Music-related interview show garners musicians’ respect while helping them engage during their quarantining
ALEXANDRIA, VA – It’s been about five months since Z-TV’s Living On Music began it’s own “tour” of sorts every Monday night at 7 on Facebook Live, interviewing some of the DC region’s most respected musicians and musical forces as well a host of nationally and internationally known artists. They talk about their musical lives, their careers, their hopes and dreams, some of them even play a few songs live, all from the confines of their home basement, living room or studio.
And yes, like the entire Z-TV network, the timeline of the show’s launch to today does coincide with the exact course of the coronoavirus pandemic.
But so far, amidst the uncertainty of these times, Living On Music host and producer Steve Houk is truly ecstatic at not only how much fun the show has been to create and host, and how it has grown each week, but how it seems to literally save some musicians from sinking deeper into their own sense of loss and loneliness that has consumed many over these past few months
“Sure, I was elated to be able to host and produce a show right as the Z-TV network launched, where I could combine my lifelong passions of music and television producing,” says Houk, a three-time Emmy-winning television writer/producer/executive, who is also a well-respected music writer and lead singer for several local bands.
“But more importantly, it’s also been tremendously moving to have some musicians convey that we’ve not only helped them learn some virtual online presentation tactics – thanks to our pioneering executive producer David McClure – but we have given them some true joy and engagement when they needed it very badly.”
Houk harkens back to a couple artists who were really hurting and whose appearance on the show seemed to buoy their spirits, at least for the time being.
“One artist we had on was really down in the dumps before their appearance on the show, she had just spent $50,000 dollars on recording a new record and couldn’t tour on it or anything, and was feeling mighty low. But after she did the show, she truly thanked me for bringing her out of the doldrums and helping her to get back up and running, and she’s thrived since then. And that’s not the only positive feedback we’ve gotten, and from some of the area’s most respected musical mavens. It’s always a great thing to know we’ve helped someone.”
Obviously, Houk and his Z-TV colleagues would rather have launched the network apart from a global pandemic. But ironically, because the virtual world has become so integral to all of their guests’ ability to stay engaged and playing and talking, Living On Music has become a sought-after venue of its own, where they can not only get more acclimated to virtual engagement, but they just feel happy to show people they are still alive and kicking, and getting ready for when this goes away and they can play out in local venues again. And Houk makes it clear every week that it’s not only musicians who are ailing, but so many local venues across the region and the country are also hurting bigtime.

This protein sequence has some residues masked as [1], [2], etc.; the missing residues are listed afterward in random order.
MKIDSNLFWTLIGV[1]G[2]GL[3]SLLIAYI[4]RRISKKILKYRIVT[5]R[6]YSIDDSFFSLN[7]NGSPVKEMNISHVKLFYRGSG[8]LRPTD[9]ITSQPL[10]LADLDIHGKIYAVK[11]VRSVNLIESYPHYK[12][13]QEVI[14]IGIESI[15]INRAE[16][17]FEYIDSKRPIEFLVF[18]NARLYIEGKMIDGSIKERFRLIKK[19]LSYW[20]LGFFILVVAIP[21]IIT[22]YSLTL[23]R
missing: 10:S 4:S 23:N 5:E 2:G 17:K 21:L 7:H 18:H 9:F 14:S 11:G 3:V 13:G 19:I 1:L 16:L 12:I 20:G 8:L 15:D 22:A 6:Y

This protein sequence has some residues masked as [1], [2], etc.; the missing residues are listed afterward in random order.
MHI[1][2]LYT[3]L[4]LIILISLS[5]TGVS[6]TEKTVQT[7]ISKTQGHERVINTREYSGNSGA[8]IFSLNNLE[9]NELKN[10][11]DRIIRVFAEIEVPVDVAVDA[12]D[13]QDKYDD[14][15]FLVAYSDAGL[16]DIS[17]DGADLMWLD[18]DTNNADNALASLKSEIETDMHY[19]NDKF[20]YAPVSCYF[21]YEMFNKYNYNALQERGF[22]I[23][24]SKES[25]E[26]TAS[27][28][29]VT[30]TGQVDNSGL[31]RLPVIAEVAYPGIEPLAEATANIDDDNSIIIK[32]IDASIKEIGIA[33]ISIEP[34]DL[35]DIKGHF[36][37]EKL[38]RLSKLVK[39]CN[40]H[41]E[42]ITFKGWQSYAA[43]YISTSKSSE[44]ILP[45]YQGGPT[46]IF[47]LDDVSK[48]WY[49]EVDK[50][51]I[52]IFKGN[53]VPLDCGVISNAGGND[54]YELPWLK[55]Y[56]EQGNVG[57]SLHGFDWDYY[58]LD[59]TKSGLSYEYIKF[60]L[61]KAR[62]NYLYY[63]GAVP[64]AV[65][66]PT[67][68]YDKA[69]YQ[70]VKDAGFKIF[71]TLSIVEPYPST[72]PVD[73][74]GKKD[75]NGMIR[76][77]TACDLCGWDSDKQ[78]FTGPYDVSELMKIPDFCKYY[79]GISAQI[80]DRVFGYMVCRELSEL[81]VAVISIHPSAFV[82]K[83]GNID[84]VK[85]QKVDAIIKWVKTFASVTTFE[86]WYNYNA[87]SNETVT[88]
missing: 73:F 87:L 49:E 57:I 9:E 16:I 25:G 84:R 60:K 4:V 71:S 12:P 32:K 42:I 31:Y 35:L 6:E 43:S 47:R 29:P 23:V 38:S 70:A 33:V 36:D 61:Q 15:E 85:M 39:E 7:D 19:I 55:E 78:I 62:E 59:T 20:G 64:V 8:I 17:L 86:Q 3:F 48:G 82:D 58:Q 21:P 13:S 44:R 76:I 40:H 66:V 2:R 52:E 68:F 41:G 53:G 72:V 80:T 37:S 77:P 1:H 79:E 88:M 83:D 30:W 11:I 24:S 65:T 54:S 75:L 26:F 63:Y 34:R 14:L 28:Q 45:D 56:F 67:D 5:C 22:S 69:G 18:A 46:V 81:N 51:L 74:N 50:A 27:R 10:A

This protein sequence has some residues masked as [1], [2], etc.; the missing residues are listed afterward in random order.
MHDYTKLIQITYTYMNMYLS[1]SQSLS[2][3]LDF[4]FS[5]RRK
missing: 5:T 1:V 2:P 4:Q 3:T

“It’s not only the artists that are suffering but so are so many local venues across this region and the world in dire straits. That’s why on nearly every show I have done since the show’s launch, I promote NIVA, the National Independent Venue Association, and its #saveourstages initiative (https://www.nivassoc.org/) which is vigorously behind an effort by several congresspeople to pass a bill which will provide funds to these venues so they can stay open. It’s a tall order and not a guarantee, but NIVA has been relentless in promoting this effort. In June, 90% of NIVA’s venues said that if they didn’t get some federal funding support soon, they would close permanently. It’s now October, and the situation for many is even more dire. That’s why everyone needs to support #saveourstages, as well as all of the local musicians.”
Houk feels both massive joy to be getting to spend time with some exceptional musicians, some of whom are his friends from various musical endeavors, but also a palpable sense of responsibility to keep these artists’ names, faces and music out there so once things subside, they can jump back into the mix where they were before it all hit.
“That’s why we’re here, for now, to not only have a blast talking music and playing music and all that, but to also be a conduit for these amazing musicians and people to remain involved with their fans and followers, both old and new. It’s really all about everyone living on music to survive.”
Catch Z-TV every Monday at 7 pm by going to The Zebra Press Facebook page just before 7, and also see all of the past Living On Music shows there by scrolling down and finding the shows: https://www.facebook.com/TheZebraPress/live_videos/?ref=page_internal